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Politics & Government
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Salt Lake County Lawmakers Urge Residents to Hold Off On Fireworks

A photo of elected officials at a press conference.
Tess Roundy
/
KUER
Elected officials are asking residents to refrain from using fireworks this year and instead go see the city’s show.

As fireworks sales in Utah begin on Thursday, elected officials are asking residents to refrain from setting them off this year. The plea comes as Utah faces its worst drought in decades.

Gov. Spencer Cox urged residents last week to not to partake in those activities as it’s too big of a risk. Cities like Holladay, Millcreek and Eagle Mountain have already enacted restrictions.

Salt Lake County Mayor Jenny Wilson followed suit and also asked residents not to buy fireworks this year. She said it comes amid record setting heatwaves and wildfire season.

“We have an exceptional risk this year,” Wilson said. ”Drought plus heat equals extreme fire danger.”

She said she’s asking Utahns to take personal responsibility and instead attend city firework shows.

“I've got kids, and especially when they were younger, they loved [having their own fireworks],” she said. “But let's plan ahead and find a place to view our great firework shows throughout the valley as opposed to what we sometimes do — our own special fireworks local shows.”

Clint Mecham, Salt Lake County emergency manager, said they’ve created an interactive map where residents can check to see where restrictions are located. He said it’s important to keep up to date because it’s constantly changing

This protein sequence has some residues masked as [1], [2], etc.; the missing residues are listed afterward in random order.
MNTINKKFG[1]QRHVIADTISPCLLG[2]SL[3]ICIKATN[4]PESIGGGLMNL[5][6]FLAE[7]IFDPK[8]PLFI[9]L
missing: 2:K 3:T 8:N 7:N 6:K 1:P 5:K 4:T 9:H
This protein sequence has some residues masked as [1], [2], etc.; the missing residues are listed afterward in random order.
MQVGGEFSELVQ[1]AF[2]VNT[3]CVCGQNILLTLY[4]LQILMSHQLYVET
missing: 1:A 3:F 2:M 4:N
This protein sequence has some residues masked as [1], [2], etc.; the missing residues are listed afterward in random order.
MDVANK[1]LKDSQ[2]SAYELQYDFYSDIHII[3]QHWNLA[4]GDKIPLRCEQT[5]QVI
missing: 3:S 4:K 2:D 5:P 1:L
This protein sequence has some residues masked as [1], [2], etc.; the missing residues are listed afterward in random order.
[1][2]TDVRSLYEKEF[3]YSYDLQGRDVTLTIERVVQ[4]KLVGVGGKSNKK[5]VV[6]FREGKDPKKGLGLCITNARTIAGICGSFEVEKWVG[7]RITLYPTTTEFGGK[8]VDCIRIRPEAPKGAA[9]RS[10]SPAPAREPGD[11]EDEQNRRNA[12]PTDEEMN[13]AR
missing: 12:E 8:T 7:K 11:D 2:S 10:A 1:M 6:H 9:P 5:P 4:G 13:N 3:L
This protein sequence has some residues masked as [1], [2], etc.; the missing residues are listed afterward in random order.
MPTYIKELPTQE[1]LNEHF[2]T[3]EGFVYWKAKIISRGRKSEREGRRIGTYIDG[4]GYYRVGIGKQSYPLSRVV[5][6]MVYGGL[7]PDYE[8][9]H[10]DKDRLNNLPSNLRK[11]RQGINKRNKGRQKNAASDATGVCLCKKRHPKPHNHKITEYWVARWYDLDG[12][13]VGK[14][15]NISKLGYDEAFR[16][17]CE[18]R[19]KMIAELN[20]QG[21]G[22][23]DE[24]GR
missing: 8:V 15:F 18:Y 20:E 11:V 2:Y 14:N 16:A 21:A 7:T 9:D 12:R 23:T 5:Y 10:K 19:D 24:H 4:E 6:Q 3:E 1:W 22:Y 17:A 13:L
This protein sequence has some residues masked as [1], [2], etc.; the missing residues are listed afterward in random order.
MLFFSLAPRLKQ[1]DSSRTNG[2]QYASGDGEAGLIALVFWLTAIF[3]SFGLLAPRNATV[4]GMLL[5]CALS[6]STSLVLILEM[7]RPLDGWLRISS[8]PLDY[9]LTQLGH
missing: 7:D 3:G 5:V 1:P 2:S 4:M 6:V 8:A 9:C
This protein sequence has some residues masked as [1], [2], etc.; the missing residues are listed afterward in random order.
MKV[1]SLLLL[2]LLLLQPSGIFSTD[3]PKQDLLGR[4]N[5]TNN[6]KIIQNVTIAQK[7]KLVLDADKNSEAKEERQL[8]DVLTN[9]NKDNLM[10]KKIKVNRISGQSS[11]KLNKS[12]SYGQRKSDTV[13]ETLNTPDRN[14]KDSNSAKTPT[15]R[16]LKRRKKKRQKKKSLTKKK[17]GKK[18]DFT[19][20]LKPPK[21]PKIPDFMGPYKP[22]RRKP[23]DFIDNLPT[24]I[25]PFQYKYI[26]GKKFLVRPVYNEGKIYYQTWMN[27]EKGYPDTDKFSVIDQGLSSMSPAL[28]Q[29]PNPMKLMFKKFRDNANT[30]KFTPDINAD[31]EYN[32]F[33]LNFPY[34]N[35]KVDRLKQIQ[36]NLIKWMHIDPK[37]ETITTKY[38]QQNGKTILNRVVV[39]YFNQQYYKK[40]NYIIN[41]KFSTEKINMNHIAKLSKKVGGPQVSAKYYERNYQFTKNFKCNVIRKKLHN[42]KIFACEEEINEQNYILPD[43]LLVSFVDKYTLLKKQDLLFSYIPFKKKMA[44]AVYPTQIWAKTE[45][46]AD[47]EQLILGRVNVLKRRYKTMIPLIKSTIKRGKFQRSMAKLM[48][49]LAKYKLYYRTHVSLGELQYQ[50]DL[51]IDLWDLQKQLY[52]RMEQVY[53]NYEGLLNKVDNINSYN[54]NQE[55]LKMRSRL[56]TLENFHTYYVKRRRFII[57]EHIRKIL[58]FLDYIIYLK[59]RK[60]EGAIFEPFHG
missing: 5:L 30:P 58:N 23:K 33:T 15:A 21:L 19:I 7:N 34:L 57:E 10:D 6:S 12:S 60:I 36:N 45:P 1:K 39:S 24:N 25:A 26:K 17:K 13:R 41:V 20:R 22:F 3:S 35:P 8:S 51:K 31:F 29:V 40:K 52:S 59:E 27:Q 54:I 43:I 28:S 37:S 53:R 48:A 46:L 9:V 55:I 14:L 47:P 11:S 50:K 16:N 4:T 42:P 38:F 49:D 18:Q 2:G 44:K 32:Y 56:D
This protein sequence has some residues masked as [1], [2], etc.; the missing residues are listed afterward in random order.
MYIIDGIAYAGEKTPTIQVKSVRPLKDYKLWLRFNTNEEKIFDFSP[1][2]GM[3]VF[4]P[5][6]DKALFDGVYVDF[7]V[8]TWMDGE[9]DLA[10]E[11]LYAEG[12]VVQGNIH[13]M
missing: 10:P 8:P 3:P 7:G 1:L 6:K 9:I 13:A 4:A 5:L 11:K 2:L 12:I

“Just because you checked today and see that you're in an unrestricted area, doesn't mean that maybe tomorrow you will be in an unrestricted area,” Mecham said.

There are places where fireworks are outright banned such as the foothills and canyons — fires can start and spread more easily in those locations.

Rep. Suzanne Harrison, D-Draper, said she was planning on introducing a bill in the upcoming General Session that would give local elected officials more control over restrictions.

“We know we're getting hotter, and we know our wildfire seasons are getting longer,” Harrison said. “I think we need additional statutes that unshackle our local communities to be able to address the risks in their communities.”

Violating firework prohibitions can cost up to $1,000.

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